How corona demolished Tim’s tour bus


‘The time is now’, the music sector gave a cry for help to the government this week. But for many self-employed people, the corona flare-up is already having dramatic consequences. Tour manager Tim Vanhaecke sold his van and turns his back on the music for the time being.

Like many, Tim Vanhaecke (42) shared this week’s bitter cynicism-drenched death advertisement from the culture sector on his Facebook page: ‘Fought its fight and was ignored by the government: the culture and events sector. Never mind: 80,000 employees and a turnover of 23.8 billion euros and work for 12.9 percent of the total number of self-employed people in Flanders. ‘

Our eye fell on another photo on his page late last week: the sales ad for his tour bus. Because he had transported us with his dark gray Ford to the loft of singer Eefje de Visser, who recorded her concert film there. It is one of the last trips made by the small coach for professional reasons. The tour and production manager got rid of his van this week. The monthly leasing weighed too heavily.

“The buyer will pick it up tomorrow,” he says in his parents’ driveway, where Vanhaecke lives for the time being, while he pulls open the rear door. “I just have to unscrew this.” He points to two signs full of stickers of Belgian artists that he has driven to concerts in Belgium and the Netherlands in recent years: Pregnant Guy, Tourist LeMC, J. Bernardt, Stikstof, Pomrad and blackwave. In between, a handful of ‘all areas stickers’ from Ancienne Belgique, where Vanhaecke has freelanced as production manager in recent years. He is one of the 200 employees who was forced to close the Brussels concert hall early this week due to a lack of income due to the corona crisis.

Emotional decision

Selling his van was an emotional decision, but he had to. Since the beginning of March, Vanhaecke has seen more than a hundred orders go up in smoke with his one-man company Number One Entertainment. Due to the dire prospects for the concert world, another 60 working days have been cut from the calendar until December. ‘This was going to be my best year ever. I had just landed a major contract with a theater company for a summer tour of France, Austria and Spain. There was so much work that I would gather around me a crew of outside drivers. (laugh) I seemed on my way to becoming a real company. ‘

This had to be my best year ever.


Tim Vanhaecke

De Hallenaar worked as a tour manager for seven years. He got a taste for the Brussels casino Viage. After several years in the marketing department, he was allowed to do the production of concerts. He came into contact with the tour managers of Prince, Vaya Con Dios and other greats. ‘I was completely jealous of their job. The great thing about the profession of tour manager is that we make life easier for others. You organize the entire tour of the band, bring everyone safely and on time to the ‘venue’, that everything is in order on the spot. You are a family couple, you go out together and you take care of each other. ‘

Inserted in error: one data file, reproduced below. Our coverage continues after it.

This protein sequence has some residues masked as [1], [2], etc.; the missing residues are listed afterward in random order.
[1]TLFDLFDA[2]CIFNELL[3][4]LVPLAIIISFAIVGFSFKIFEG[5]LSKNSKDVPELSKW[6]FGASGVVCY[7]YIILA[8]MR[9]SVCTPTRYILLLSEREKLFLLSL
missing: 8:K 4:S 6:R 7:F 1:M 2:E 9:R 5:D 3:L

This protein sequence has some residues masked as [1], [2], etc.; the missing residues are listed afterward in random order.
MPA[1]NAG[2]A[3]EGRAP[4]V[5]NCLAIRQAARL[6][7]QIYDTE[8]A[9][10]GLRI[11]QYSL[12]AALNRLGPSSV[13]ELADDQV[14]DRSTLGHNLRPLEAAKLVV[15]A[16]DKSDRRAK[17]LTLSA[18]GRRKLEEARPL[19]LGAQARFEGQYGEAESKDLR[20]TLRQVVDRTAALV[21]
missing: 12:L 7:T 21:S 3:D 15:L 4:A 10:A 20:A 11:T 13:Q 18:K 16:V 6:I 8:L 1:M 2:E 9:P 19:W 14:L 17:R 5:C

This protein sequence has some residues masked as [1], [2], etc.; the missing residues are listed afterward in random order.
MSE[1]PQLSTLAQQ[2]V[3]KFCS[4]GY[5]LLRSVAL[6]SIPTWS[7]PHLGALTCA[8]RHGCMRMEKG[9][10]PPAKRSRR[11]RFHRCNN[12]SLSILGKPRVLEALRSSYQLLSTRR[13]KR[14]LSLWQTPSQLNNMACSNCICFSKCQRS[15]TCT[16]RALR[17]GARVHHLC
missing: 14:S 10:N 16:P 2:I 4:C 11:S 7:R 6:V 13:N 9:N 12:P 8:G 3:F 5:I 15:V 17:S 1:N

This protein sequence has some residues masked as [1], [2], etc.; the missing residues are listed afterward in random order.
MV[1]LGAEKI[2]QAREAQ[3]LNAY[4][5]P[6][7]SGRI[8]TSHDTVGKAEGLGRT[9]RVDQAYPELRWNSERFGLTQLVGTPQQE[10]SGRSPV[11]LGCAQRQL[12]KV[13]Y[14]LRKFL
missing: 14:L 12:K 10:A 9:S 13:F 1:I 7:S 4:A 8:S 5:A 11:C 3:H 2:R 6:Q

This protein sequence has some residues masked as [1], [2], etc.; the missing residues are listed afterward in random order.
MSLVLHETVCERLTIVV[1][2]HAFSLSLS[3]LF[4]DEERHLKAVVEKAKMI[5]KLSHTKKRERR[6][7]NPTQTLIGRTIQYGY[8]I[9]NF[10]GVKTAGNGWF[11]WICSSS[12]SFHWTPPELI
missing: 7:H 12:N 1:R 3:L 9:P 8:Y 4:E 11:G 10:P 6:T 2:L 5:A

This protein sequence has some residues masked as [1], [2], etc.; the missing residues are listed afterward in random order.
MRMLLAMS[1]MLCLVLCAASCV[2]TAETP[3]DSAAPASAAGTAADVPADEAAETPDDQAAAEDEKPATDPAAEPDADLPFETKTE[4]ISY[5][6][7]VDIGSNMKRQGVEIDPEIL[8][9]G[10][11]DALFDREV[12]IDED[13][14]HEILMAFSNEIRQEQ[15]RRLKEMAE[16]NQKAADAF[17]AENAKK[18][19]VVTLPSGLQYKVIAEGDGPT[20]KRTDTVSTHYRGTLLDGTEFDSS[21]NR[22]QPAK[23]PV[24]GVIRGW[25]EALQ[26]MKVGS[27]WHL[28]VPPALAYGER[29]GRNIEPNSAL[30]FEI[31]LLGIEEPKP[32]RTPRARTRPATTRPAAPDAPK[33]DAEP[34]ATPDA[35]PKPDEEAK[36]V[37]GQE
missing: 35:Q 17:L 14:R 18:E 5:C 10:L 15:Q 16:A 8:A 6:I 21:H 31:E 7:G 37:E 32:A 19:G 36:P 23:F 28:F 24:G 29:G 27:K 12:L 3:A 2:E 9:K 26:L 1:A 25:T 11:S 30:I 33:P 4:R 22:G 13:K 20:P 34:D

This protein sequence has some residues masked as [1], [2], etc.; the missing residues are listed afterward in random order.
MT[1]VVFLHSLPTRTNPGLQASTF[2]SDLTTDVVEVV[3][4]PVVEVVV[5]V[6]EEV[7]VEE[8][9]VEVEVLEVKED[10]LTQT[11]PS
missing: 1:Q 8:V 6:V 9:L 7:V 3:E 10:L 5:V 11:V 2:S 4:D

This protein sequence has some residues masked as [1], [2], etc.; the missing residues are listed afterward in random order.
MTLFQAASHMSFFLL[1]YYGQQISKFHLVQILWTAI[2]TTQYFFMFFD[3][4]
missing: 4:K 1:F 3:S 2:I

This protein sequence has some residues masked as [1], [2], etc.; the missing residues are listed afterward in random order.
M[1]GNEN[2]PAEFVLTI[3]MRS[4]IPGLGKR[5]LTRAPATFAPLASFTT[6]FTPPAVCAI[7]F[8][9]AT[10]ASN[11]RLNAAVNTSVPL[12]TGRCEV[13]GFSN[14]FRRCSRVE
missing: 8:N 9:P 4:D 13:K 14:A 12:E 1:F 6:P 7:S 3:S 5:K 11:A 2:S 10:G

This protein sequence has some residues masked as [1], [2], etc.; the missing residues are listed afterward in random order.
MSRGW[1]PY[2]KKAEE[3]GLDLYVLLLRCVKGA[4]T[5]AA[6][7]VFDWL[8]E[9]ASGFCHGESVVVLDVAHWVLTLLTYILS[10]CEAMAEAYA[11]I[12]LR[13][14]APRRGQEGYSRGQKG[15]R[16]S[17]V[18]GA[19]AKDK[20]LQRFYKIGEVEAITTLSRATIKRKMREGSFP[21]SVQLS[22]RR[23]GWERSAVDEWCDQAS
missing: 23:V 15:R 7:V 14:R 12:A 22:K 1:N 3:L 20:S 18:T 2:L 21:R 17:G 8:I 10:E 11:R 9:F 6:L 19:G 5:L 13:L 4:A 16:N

Due to corona, he has to say goodbye to those families. Just today he is starting a new chapter in his life. The buyer comes to pick up his van and he goes to apply, in another sector. ‘I hope to find work by September, because with a bridging loan of 1,200 euros, a person will not jump very far.’ Vanhaecke hopes to be able to work in the film and TV sector. He is undergoing web training as a Covid-19 safety coordinator on film sets. But a guarantee on work is not. ‘We are 27 participants. That is quite a lot. The film industry faces a difficult restart and most of the other participants are already working in it. Anyway: if it doesn’t work, I will have another experience that I can take with me if I return to the music world after corona. ‘

‘Damage is done’

Will the music world still look the same post corona? With long days, irregular hours and a lot of evening and night work. Vanhaecke has made up a lot of quality time with friends and family in recent months. He was not the only one who enjoyed it, he heard from colleagues who also fell silent due to corona. ‘If even a fraction of all colleagues who have fallen by the wayside do not return because they no longer want such a hectic life, a lot of knowledge and experience will be lost.’

The request from the Flemish government to the municipalities to be lenient with event organizers comes too late. Our year is already broken.

Several people from the Belgian music world rang the alarm this week. The resurgence of the virus has led to multiple local authorities canceling events in recent weeks. ‘I feel a lot of anger around me, while the sector has adapted enormously. We do everything we can to safely organize events and concerts. The Vraag of the Flemish government to the municipalities to be lenient with event organizers comes too late. Our year is already broken. The damage is done. ‘


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